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singly by their most common meanings, out of context. Cultural words are translated literally. The main use of word-for-word translation is either to understand the mechanics of the source language or [o construe a difficult text as a pre-t ran slat ion process. L i te ra] tra ns I ati on The SL grammatical constructions are converted to their nearest TL equivalents but the lexical words are again translated singly, out of context. As a pre-translation process, this indicates the problems to be solved* Faithful translation A faithful Translation attempts to reproduce the precise contextual meaning of the original within the constraints of the TL grammatical structures. It 'transfers' cultural words and preserves the degree of grammatical and lexical 'abnormality' (deviation from SL norms) in the translation. It attempts to be completely faithful to the intentions and the text-realisation of the SL writer. Semantic translation Semantic translation differs from 'faithful translation' only in as far as it must take more account of the aesthetic value (that is, the beautiful and natural sounds of the SL text, compromising on 'meaning' where appropriate so that no assonance, word-play or repetition jars in the finished version. Further, it may translate less important cultural words by culturally neutral third or functional terms but not by cultural equivalents - une nonne repassant un corporal may become 'a nun ironing a corporal cloth' - and it may make other small concessions to the readership. The distinction between 'faithful' and ^semantic' translation is that the first is uncompromising and dogmatic, while the second is more flexible, admits the creative exception to 100% fidelity and allows for the translator's intuitive empathy with the original. Adaptation This is the 'freest' form of translation. It is used mainly for plays (comediesl and poetry; the themes, characters, plots are usually preserved, the SL culture converted to theTL culture and the text rewritten. The deplorable practice of having a play or poem literally translated and then rewritten by an established dramatist or poet has produced many poor adaptations, but other adaptations have 'rescued1 period plays. Free translation Free translation reproduces the matter without the manner, or the content without the form of the original. Usually it is a paraphrase much longer than the original, a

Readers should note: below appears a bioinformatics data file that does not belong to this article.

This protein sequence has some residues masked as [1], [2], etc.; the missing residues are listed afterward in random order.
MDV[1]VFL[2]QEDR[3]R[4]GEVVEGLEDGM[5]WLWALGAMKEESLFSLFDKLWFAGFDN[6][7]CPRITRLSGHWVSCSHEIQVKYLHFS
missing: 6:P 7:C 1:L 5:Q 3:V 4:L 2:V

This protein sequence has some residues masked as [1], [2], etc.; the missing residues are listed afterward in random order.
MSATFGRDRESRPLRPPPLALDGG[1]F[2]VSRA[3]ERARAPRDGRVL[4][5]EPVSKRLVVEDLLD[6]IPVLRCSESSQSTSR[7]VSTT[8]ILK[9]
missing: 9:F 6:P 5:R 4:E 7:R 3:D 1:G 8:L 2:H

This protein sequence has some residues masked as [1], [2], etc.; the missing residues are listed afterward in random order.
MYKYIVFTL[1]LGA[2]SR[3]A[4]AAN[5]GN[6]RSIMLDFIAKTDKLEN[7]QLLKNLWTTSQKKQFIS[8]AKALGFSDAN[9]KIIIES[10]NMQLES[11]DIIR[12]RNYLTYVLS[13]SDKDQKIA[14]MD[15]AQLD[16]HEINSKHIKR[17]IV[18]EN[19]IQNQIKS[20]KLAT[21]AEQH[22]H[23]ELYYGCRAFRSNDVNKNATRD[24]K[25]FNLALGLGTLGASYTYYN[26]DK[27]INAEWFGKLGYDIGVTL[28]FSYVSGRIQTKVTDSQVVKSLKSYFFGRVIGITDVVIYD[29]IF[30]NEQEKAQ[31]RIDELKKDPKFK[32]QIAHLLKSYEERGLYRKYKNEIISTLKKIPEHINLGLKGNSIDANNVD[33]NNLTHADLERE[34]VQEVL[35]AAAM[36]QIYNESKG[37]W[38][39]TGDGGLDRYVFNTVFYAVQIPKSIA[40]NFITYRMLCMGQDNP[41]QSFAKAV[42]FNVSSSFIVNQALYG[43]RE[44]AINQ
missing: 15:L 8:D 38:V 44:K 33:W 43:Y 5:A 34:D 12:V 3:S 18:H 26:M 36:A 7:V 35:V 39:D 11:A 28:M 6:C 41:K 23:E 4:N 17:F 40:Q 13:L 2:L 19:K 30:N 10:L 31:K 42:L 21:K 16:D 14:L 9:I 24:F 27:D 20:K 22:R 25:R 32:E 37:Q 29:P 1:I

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cative translation is social, concentrates on the message and the main force of the text, tends to under-translate, to be simple, clear and brief, and is always written in a natural and resourceful style. A semantic translation is normally interior in itv original- as there is both cognitive and pragmatic loss 'Baudelaire's translation ol Poe is said to be an exception >: a communicative translation is often better than its original. At a pinch, a semantic translation has to interpret, a communicative translation to explain, Theoretically, communicative translation allows the translator no more freedom than semantic translation. In fact, it does, since the translator is serving a putative large and not well defined readership, whilst in semantic translation, he is following a single well defined authority, i.e. the author of the SI. text.